When I first moved to Madrid with a friend of mine. We found an old flat with high ceilings and tiled floors. The rooms were big and spacious, with huge wooden doors that separated one room from the next. In the living room, we had two small balconies that hung over a quiet street with a church to our right and an old second-hand clothes shop to our left. In one of our first weeks there, the landlord delivered two big yellow and blue rocking chairs and a small brown wooden table. We'd spend our evenings swigging beer from big litre bottles without any glasses and playing cards, occasionally walking over to the balcony and glancing out to the city, wondering what the future had in store for us.

Or at least that's what I thought until I mentioned it to my friend. He shook his head, it was the sofa that was delivered, the rocking chairs were there from the start. For me the arrival of the chairs symbolised the flat changing from an empty barren space, into a space that felt like home. But that's the thing with memory, it's never to be totally trusted. As soon as it's being re-told, it's being re-shaped according to the demands of the story one is telling. The further into the past, the more likely you are to change it. I find the first thing that slips away is the narrative. Have you ever tried to recall a film you watched years ago? You know you loved it, but the arch has disappeared into the ether. Instead, you can only recall moments, images, and sounds. You can remember how it made you feel, how you laughed, and how you cried, but exactly what happened has somehow slipped between your fingertips.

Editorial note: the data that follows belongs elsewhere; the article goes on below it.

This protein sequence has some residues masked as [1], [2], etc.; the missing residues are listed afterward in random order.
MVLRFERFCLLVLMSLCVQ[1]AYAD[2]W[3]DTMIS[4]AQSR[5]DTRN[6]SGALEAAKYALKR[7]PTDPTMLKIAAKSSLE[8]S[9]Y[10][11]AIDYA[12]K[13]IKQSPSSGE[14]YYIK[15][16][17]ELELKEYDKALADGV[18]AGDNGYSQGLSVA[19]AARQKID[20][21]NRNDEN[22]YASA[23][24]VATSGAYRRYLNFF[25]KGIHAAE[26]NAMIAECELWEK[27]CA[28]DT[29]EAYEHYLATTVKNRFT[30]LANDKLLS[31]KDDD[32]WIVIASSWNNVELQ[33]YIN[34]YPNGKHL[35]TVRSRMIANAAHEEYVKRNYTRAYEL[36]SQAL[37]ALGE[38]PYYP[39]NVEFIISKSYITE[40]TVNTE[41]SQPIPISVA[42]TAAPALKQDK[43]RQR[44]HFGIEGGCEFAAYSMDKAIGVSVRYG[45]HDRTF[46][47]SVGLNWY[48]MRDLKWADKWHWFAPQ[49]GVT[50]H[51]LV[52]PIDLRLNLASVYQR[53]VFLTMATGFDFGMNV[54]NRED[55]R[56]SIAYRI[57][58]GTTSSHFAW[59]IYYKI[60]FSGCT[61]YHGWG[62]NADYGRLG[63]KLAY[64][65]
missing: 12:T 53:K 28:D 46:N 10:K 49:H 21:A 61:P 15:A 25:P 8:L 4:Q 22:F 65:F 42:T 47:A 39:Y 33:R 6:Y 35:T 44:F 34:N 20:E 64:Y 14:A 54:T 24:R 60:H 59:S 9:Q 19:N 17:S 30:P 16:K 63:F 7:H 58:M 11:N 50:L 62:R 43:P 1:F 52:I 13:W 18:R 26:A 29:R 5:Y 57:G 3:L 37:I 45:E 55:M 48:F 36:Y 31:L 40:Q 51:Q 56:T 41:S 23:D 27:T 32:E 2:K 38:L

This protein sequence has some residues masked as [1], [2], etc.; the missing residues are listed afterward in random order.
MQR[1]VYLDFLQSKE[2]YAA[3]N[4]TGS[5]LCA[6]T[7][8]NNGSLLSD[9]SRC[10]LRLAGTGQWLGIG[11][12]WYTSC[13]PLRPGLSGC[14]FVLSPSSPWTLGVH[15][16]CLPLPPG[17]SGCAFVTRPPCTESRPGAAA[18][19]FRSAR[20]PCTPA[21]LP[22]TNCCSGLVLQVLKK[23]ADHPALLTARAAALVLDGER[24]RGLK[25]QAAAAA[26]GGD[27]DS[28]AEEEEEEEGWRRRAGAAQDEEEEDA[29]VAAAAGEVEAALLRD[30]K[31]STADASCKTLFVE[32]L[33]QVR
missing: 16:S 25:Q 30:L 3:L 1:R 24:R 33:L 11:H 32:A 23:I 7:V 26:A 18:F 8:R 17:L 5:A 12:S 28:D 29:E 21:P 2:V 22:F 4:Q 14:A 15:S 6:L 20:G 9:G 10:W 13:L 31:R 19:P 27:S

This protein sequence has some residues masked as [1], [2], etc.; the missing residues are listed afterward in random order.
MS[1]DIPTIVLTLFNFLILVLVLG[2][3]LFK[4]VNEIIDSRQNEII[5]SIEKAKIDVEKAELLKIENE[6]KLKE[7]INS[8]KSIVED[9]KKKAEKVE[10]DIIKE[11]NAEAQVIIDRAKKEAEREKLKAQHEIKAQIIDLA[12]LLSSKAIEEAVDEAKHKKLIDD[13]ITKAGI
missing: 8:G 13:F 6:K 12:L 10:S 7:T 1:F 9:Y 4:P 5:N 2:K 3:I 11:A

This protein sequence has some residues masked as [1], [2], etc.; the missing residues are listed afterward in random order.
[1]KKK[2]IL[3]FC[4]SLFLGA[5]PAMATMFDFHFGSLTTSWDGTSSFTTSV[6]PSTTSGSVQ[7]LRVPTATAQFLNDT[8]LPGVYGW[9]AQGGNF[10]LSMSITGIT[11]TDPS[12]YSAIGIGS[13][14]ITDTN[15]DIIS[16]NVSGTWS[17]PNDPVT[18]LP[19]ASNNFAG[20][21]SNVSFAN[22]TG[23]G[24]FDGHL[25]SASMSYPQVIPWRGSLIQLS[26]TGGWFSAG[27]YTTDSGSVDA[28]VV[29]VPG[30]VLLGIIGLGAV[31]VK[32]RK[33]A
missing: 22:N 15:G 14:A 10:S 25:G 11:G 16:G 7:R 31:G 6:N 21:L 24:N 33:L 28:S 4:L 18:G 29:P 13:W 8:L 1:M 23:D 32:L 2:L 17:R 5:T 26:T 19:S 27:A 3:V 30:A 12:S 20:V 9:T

I spent a few months searching through all the notepads whilst trying to build my second poetry collection. Moments from my past leaked out of the pages. I returned to being sixteen and finishing work at Primark before jumping on the bus to Littleover to meet my first girlfriend, or standing alone in my university halls and hearing music from upstairs echoing down the stairs, and catching a taxi from the airport into Madrid with my entire life packed into two huge suitcases.